Article
A bibliometric analysis was undertaken to chart the development of animal welfare (AW) science as a whole, and of the individuals, organisations and countries that have had most academic impact to date. Publication data were collected from the Web of Science for the year range 1968–2017 and by-hand pre-processing of the data was undertaken to ident...
Article
Full-text available
Document recommendation systems for locating relevant literature have mostly relied on methods developed a decade ago. This is largely due to the lack of a large offline gold-standard benchmark of relevant documents that cover a variety of research fields such that newly developed literature search techniques can be compared, improved and translate...
Article
The aim of the study was to determine whether early access to elevated structures affects spatial navigational abilities. Ninety six day-old chicks were reared in 16 pens. Eight pens were provided with A-frame perches with an attached platform and a ramp. Eight pens had no elevated structures. At 14–15 days of age 48 chicks were tested in a battery...
Chapter
This book contains chapters that discuss the natural engineering and multifunctionality of feathers, embryonic development of the avian integument, the reasons and welfare implications of feather pecking in laying hens, genetic solutions to reduce injurious pecking in laying hens, evidence-based management of injurious pecking, contact dermatitis i...
Article
In commercial situations, laying hens must negotiate levels to reach resources such as food, water and litter. Providing ramps in aviary systems reduces collisions and resultant keel bone fractures in adults. We investigated whether providing ramps during rear improved the ability of birds to transition between levels. Chicks were reared commercial...
Article
Full-text available
Emotional contagion - an underpinning valenced feature of empathy - is made up of simpler, potentially dissociable social processes which can include socially-mediated arousal and behavioural/physiological contagion. Previous studies of emotional contagion have often conflated these processes rather than examining their independent contribution to...
Article
Full-text available
When measuring animals’ valenced behavioural responses to stimuli, the Conditioned Place Preference (CPP) test goes a step further than many approach-based and avoidance-based tests by establishing whether a learned preference for, or aversion to, the location in which the stimulus was encountered can be generated. We designed a novel, four-chamber...
Article
Full-text available
Background The harm benefit analysis (HBA) is the cornerstone of animal research regulation and is considered to be a key ethical safeguard for animals. The HBA involves weighing the anticipated benefits of animal research against its predicted harms to animals but there are doubts about how objective and accountable this process is. Objectives i....
Data
Additional procedures involving further animals. (DOCX)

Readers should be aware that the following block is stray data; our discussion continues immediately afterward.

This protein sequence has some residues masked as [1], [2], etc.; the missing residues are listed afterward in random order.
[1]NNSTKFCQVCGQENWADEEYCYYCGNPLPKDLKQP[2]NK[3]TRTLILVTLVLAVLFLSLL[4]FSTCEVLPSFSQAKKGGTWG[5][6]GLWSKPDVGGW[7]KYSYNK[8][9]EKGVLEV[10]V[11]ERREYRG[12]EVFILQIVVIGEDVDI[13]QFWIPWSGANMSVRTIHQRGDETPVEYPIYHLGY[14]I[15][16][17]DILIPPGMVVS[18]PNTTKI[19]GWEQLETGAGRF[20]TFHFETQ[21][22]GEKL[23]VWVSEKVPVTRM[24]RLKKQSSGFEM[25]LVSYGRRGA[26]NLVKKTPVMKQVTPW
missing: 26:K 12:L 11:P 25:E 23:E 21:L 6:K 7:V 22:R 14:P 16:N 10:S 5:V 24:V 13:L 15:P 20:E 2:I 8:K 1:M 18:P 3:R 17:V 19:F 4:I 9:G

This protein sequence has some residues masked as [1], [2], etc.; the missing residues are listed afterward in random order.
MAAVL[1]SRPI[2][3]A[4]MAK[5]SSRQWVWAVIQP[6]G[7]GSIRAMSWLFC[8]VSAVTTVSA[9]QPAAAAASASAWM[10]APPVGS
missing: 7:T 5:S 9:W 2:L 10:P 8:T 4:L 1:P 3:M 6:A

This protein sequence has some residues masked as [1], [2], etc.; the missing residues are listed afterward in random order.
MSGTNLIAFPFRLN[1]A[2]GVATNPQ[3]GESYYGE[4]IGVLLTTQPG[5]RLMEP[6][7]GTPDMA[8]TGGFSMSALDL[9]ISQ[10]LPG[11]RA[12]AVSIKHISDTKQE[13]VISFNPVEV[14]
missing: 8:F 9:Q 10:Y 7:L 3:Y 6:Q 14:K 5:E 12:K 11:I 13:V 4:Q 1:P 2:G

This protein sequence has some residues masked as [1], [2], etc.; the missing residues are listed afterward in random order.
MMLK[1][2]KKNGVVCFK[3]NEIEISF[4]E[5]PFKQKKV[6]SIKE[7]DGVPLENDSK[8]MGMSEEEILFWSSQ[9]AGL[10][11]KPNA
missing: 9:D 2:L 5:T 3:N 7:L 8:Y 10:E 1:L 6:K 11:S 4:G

Data
Results of expert panel severity classifications. (DOCX)
Data
References to the 228 animal studies. (DOCX)
Article
Full-text available
Simple Summary Using an adaptation of the domain-based welfare assessment model, a panel of horse welfare professionals (with professional expertise in psychology, equitation science, veterinary science, education, welfare, equestrian coaching, advocacy, and community engagement) assessed the perceived harms, if any, resulting from 116 intervention...
Conference Paper
Full-text available
This study assessed the negative welfare impacts of common interventions applied to horses and ponies across a broad range of contexts of care and training. A panel of veterinary and equestrian experts (n=16) met for a four-day workshop to assess these interventions, using an adaptation of the domain-based humaneness assessment model. The primary a...
Article
Full-text available
Background Laying hens are often kept in barn or free-range systems where they must negotiate level changes in the house to access resources. However, collisions and resultant keel fractures are commonplace. Producers sometimes add ramps to make raised areas more accessible but designs vary and very little research has investigated bird preference...
Article
Lameness in dairy cattle is a common welfare problem with significant economic implications. All too often, appropriate treatment is delayed or neglected due to insufficient detection of lame cows. Brush usage is considered a low-resilience activity; that is, one that typically decreases when energy resources are limited or when the cost involved i...
Article
1. In commercial free-range systems for laying hens, popholes to the outdoor range are often installed on one side of the house only. In multi-tier systems, it is possible that some individuals fail to access the range due to internal barriers to movement. 2. Five commercial multi-tier flocks from different units were studied. For each flock, two d...
Article
Full-text available
Automated monitoring of behaviour can offer a wealth of information in circumstances where observing behaviour is difficult or time consuming. However, this often requires attaching monitoring devices to the animal which can alter behaviour, potentially invalidating any data collected. Birds often show increased preening and energy expenditure when...
Technical Report
Full-text available